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Hoffmann, R. A wiki for the life sciences where authorship matters. Nature Genetics (2008)

Molecular dissection of nucleolin's role in growth and cell proliferation: new insights.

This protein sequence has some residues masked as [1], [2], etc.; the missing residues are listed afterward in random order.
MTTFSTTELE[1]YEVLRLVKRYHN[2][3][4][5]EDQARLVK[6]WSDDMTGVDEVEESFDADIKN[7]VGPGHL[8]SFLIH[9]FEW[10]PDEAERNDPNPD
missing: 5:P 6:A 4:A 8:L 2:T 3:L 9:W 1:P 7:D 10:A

Cells require optimum protein synthetic activity in order to support cell proliferation, maintain homeostatic and metabolic integrity, and repair damage. Since growth depends on protein synthesis through ribosome biogenesis, the control of biosynthesis of ribosomes is necessarily a key element for control of growth. Nucleolin is a major nucleolar protein of exponentially growing eukaryotic cells, which is directly involved in the regulation of ribosome biogenesis and maturation. The highly conserved nucleolin contains three major domains through which it controls the organization of nucleolar chromatin, packaging of pre-RNA, rDNA transcription, and ribosome assembly. Numerous reports have implicated the involvement of nucleolin either directly or indirectly in the regulation of cell proliferation and growth, cytokinesis, replication, embryogenesis, and nucleogenesis. Nucleolin, an RNA binding protein, is also an autoantigen, a transcriptional repressor, and a switch region targeting factor. In addition, nucleolin exhibits autodegradation, DNA and RNA helicase activities, and DNA-dependent ATPase activity. An interesting aspect of nucleolin action is that it is a target for regulation by proteolysis, methylation, ADP-ribosylation, and phosphorylation by CKII, cdc2, PKC-xi, cyclic AMP-dependent protein kinase, and ecto-protein kinase. For these and other reasons, nucleolin is fundamental to the survival and proliferation of cells. Considerable progress has been made in recent years with the identification of new nucleolin binding proteins that may mediate these many nucleolin-dependent functions. Nucleolin also functions as a cell surface receptor, where it acts as a shuttling protein between cytoplasm and nucleus, and thus can even provide a mechanism for extracellular regulation of nuclear events. Exploration of the regulation of this multifaceted protein in a remarkable number of diverse functions is challenging.[1]


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